All of this has now gotten me thinking about the relationship between the poem and a reader, and how the reader approaches the poem. I never think that a reader should say, “I’m going to go read some poems so I can cobble together a biography of the poet.” But I have run into a number of readers who do approach poetry with that expectation: that the poems are “true.” Several years ago, I did a reading in which I read “Sublimation,” a poem from my first book, in which the speaker recounts a miscarriage. Immediately after the reading, I had two women approach me and begin to ask very personal questions. They immediately assumed that I’d had a miscarriage (which is neither here nor there, in relationship to the poem), and they also assumed that, because I had written the poem and read it with that particularly audience, that it gave them permission to discuss the matter with me.

I want poetry to come from truth-telling lies as much as my autobiographical experience, but I think that a reader can’t necessarily approach the reading of a poem or a poetry collection with the idea that they are going to sift out the “facts” from the fictions. If it’s in a poem, it is both a fact and a fiction: solid and liquid at once.

P: There is something suspicious about poetry for audiences and readers that seems to have them searching for the real in the fake instead of moving through the experience of the poem. Perhaps readers are constantly looking for some semblance of themselves in all things, poetry included, and it’s more difficult to do with a poem if the person reading it is also not the person within the text. That’s unfortunate because in your poems there is enough meat there to learn something regardless of who is “acting out” the occurrence in the poems.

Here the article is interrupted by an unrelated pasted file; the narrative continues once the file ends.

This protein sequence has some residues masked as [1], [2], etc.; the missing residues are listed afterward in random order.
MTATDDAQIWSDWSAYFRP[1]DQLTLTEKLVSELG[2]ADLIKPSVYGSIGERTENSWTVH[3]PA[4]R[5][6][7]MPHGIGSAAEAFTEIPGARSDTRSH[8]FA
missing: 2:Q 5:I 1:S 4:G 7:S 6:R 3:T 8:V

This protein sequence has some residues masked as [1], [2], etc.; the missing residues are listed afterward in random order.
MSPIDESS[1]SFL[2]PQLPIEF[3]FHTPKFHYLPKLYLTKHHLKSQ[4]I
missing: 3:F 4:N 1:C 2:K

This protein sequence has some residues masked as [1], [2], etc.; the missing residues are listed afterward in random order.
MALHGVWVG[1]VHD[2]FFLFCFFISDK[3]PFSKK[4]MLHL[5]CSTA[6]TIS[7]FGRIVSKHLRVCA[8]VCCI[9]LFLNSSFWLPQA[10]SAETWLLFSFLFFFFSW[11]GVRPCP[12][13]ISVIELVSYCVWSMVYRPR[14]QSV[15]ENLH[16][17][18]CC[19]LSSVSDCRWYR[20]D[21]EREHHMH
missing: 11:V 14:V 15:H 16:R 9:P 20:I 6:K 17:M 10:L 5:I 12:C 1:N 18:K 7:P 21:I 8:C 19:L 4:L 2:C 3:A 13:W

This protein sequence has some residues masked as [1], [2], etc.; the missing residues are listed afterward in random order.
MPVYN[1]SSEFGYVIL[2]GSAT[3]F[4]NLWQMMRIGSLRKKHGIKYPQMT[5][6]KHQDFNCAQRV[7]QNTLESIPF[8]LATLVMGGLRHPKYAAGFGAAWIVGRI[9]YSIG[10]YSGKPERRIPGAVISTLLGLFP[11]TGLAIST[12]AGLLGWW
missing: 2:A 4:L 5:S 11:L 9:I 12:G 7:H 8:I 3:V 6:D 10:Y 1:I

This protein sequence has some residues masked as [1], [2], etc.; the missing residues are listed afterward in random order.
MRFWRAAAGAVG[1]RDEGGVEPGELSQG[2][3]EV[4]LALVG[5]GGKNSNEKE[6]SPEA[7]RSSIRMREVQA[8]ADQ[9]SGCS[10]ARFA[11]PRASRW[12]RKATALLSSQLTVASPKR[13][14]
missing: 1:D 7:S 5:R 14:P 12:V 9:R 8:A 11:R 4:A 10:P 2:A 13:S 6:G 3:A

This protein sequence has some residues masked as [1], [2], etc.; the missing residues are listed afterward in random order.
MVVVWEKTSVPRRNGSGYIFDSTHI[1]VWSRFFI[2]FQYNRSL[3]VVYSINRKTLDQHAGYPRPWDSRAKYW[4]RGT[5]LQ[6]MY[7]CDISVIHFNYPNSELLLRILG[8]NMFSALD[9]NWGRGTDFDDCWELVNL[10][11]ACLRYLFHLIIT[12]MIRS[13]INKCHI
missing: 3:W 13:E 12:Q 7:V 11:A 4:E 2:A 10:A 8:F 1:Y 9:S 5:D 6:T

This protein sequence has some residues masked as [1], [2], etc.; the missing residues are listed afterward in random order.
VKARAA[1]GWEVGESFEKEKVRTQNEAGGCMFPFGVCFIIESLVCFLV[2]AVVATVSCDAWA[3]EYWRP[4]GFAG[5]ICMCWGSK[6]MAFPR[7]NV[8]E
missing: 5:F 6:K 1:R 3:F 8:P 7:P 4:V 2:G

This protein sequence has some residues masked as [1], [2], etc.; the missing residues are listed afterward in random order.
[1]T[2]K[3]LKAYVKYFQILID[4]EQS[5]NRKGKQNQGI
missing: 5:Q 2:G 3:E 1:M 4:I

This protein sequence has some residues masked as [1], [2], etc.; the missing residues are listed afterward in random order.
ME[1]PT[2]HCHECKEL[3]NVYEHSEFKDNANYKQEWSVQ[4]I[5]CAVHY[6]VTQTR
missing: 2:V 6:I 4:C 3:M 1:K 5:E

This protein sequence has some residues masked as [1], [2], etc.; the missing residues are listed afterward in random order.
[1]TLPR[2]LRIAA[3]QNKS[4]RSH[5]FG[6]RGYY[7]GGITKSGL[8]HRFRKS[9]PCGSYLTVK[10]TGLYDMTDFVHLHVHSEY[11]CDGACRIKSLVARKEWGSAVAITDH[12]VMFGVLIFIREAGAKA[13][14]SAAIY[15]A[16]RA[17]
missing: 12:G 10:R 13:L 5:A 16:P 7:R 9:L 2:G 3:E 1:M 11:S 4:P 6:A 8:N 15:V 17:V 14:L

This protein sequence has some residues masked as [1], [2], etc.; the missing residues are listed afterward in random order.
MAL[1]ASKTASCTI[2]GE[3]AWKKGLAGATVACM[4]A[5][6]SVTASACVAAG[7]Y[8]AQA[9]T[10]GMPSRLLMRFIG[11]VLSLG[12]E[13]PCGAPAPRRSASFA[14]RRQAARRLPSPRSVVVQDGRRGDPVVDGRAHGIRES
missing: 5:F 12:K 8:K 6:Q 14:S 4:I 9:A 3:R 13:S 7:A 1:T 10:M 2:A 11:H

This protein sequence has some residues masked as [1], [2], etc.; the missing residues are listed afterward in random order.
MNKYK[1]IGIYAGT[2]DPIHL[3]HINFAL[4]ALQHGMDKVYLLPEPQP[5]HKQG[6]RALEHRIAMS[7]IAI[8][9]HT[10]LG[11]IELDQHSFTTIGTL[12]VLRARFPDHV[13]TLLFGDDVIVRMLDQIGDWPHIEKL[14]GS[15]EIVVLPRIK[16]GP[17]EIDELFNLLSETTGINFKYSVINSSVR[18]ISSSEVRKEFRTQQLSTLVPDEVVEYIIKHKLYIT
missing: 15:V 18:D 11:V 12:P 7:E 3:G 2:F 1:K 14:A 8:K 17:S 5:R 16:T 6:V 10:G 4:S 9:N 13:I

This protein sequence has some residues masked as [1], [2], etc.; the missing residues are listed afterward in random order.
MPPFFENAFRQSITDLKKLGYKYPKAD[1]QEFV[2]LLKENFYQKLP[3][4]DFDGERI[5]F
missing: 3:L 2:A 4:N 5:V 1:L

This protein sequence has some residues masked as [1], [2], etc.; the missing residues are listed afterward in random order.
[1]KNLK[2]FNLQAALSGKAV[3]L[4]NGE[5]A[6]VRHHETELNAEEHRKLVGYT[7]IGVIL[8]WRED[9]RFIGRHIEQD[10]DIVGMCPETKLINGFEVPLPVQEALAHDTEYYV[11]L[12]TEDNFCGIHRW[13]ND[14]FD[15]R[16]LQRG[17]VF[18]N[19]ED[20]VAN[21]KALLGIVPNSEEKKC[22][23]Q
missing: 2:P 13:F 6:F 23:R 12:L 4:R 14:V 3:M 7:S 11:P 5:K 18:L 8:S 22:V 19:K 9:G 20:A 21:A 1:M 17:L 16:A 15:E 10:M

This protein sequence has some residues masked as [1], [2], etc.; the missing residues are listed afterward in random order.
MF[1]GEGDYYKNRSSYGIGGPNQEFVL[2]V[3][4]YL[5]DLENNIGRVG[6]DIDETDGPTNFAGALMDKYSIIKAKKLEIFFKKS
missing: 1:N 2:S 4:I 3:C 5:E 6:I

In your poem “Roadside America,” we again get an investigation of the “truth” versus “facts.” If we are to say that the difference between the two is one of subjectivity versus objectivity, I think your poem brilliantly investigates the metamorphoses of a single object, expectation, and experience through the filter of both a community and an individual. Jesus is both literal sign and amorphous symbol here. The landscape is imagined as prepared for some ultimate conclusion but true suffering comes from the minute:

“Apocalypse is a matter

of scale. The model
town of Roadside America in Shartlesville, PA

met its first doomsday when the leaky roof
caved into the Wild

West, crushing the mill, eroding
the range, and scattering the cattle.

At half-past the hour, the lights dim for “God
Bless America” as an Anglo-

Nazarene is projected over Lady Liberty
painted on the far wall. Her robe

giving His texture, her torch becoming the Bible.”